Fox News' chief intelligence correspondent Catherine Herridge hyped claims from an anonymous source that former Secretary of State Hillary Clinton's personal email “discussed [an] Afghan national's CIA ties” to allege that Clinton violated a 2009 executive order clarifying classification procedures. But Clinton's emails reportedly discussed already published articles by the New York Times, which are not automatically classified under the executive order.
Fox Reports An Email Chain That Included Hillary Clinton May Have Discussed Afghan National's Ties To CIA
Fox's Catherine Herridge: “Clinton Email Chain Discussed Afghan National's CIA Ties.” Fox News' chief intelligence correspondent Catherine Herridge reported in an “exclusive” that an email chain which included Hillary Clinton contained conversations about an “Afghan national's ties to the CIA,” which Herridge suggested was a violation of “an executive order signed by President Obama [which] said unauthorized disclosures are 'presumed to cause damage to the national security'”:
One of the classified email chains discovered on Hillary Clinton's personal unsecured server discussed an Afghan national's ties to the CIA and a report that he was on the agency's payroll, a U.S. government official with knowledge of the document told Fox News.
The discussion of a foreign national working with the U.S. government raises security implications - an executive order signed by President Obama said unauthorized disclosures are “presumed to cause damage to the national security.”
The U.S. government official said the Clinton email exchange, which referred to a New York Times report, was among 29 classified emails recently provided to congressional committees with specific clearances to review them. In that batch were 22 “top secret” exchanges deemed too damaging to national security to release.
Based on the timing and other details, the email chain likely refers to either an October 2009 Times story that identified Afghan national Ahmed Wali Karzai, the half-brother of then-Afghan president Hamid Karzai, as a person who received “regular payments from the Central Intelligence Agency” -- or an August 2010 Times story that identified Karzai aide Mohammed Zia Salehi as being on the CIA payroll. Ahmed Wali Karzai was murdered during a 2011 shoot-out, a killing later claimed by the Taliban.
Fox News was told the email chain included then-Secretary of State Clinton and then-special envoy to Afghanistan and Pakistan Richard Holbrooke and possibly others. The basic details of this email exchange were backed up to Fox News by a separate U.S. government source who was not authorized to speak on the record.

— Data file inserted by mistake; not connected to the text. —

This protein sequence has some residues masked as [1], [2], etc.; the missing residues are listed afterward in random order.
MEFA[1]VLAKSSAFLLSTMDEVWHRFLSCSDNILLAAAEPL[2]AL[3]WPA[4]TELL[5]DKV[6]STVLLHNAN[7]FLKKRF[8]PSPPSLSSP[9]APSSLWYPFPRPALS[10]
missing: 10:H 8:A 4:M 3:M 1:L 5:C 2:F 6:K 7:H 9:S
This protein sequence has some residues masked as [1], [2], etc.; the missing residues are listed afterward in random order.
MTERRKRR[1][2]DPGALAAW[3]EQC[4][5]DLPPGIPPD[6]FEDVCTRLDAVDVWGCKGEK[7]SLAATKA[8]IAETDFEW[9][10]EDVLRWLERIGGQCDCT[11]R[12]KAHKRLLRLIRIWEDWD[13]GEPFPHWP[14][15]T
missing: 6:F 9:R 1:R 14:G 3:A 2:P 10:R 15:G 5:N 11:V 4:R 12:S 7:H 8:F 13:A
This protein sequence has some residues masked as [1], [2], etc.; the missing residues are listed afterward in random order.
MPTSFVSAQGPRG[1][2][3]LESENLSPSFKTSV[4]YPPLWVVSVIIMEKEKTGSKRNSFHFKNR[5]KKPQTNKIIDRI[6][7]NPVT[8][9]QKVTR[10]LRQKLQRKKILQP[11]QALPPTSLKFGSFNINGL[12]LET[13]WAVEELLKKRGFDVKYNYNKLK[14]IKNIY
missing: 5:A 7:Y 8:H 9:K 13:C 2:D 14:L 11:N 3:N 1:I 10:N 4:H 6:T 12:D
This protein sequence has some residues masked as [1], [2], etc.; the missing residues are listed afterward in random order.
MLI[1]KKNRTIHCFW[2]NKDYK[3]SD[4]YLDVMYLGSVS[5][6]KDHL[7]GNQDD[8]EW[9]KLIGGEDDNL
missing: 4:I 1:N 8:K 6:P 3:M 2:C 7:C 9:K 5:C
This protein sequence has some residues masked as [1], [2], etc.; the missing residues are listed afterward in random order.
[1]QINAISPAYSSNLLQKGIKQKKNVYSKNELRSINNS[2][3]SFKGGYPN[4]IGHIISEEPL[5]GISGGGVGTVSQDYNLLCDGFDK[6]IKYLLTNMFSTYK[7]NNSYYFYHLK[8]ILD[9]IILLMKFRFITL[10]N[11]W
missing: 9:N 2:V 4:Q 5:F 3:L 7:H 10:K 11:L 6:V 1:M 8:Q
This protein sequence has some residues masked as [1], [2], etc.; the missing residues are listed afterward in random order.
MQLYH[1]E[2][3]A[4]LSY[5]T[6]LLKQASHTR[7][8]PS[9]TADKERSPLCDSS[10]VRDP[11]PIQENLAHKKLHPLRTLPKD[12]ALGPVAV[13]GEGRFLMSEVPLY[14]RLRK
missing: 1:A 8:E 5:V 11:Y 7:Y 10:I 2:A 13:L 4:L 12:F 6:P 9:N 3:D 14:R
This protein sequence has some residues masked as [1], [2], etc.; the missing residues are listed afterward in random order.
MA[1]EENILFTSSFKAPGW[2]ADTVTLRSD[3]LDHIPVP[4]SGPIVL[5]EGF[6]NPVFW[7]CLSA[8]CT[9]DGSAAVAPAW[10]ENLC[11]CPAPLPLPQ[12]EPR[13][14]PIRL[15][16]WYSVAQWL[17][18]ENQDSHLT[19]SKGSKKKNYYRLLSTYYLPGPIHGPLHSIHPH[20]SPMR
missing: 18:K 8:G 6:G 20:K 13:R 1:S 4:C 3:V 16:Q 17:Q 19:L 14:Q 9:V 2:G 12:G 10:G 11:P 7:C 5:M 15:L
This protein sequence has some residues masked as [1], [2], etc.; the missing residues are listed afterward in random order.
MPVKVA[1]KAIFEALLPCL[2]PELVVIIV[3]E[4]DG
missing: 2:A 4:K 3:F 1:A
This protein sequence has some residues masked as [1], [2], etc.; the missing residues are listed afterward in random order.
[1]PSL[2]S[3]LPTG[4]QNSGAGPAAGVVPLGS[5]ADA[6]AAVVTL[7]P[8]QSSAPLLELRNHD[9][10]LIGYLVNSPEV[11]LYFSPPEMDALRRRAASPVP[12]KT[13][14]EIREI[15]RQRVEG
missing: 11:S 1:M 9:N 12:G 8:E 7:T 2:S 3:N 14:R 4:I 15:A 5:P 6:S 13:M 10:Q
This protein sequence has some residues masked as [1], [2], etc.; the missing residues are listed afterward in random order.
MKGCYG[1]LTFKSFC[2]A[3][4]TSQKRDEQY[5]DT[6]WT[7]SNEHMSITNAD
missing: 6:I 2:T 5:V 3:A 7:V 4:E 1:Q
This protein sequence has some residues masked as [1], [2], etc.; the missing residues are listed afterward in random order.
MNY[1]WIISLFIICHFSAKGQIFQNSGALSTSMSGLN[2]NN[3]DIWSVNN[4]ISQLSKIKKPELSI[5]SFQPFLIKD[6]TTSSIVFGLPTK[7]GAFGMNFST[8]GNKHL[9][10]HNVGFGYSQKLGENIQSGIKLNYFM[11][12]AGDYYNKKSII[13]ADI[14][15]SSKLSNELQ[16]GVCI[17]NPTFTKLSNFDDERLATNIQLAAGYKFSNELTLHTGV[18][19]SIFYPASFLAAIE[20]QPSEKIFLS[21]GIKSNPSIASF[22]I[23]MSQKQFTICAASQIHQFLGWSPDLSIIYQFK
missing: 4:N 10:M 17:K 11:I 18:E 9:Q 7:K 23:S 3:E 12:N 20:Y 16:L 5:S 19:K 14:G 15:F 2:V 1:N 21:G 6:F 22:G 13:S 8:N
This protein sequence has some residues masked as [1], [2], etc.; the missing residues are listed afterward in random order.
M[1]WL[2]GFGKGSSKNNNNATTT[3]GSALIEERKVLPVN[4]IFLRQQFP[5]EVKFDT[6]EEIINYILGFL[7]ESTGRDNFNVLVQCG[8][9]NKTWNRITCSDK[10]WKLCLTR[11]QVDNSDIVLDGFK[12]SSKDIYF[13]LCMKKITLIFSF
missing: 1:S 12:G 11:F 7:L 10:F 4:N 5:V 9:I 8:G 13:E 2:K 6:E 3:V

While the Clinton campaign claims the government classification review has gone too far, Executive Order 13526, in a section called “classification standards,” says, “the unauthorized disclosure of foreign government information is presumed to cause damage to the national security.” [FoxNews.com, 2/17/16]
“Top Secret” Emails Reportedly Discuss New York Times Articles About CIA Payments To Afghans During War
NY Times: “Brother Of Afghan Leader Said To Be Paid By C.I.A.” In October 2009 The New York Times reported that the CIA paid Afghan national Ahmed Wali Karzai, brother of Afghan President Hamid Karzai, “for a variety of services, including helping to recruit an Afghan paramilitary force”:
KABUL, Afghanistan -- Ahmed Wali Karzai, the brother of the Afghan president and a suspected player in the country's booming illegal opium trade, gets regular payments from the Central Intelligence Agency, and has for much of the past eight years, according to current and former American officials.
The agency pays Mr. Karzai for a variety of services, including helping to recruit an Afghan paramilitary force that operates at the C.I.A.'s direction in and around the southern city of Kandahar, Mr. Karzai's home.
The relationship between Mr. Karzai and the C.I.A. is wide ranging, several American officials said. He helps the C.I.A. operate a paramilitary group, the Kandahar Strike Force, that is used for raids against suspected insurgents and terrorists. On at least one occasion, the strike force has been accused of mounting an unauthorized operation against an official of the Afghan government, the officials said.
Mr. Karzai is also paid for allowing the C.I.A. and American Special Operations troops to rent a large compound outside the city -- the former home of Mullah Mohammed Omar, the Taliban's founder. The same compound is also the base of the Kandahar Strike Force. “He's our landlord,” a senior American official said, speaking on the condition of anonymity.
Mr. Karzai also helps the C.I.A. communicate with and sometimes meet with Afghans loyal to the Taliban. Mr. Karzai's role as a go-between between the Americans and the Taliban is now regarded as valuable by those who support working with Mr. Karzai, as the Obama administration is placing a greater focus on encouraging Taliban leaders to change sides. [The New York Times, 10/27/09]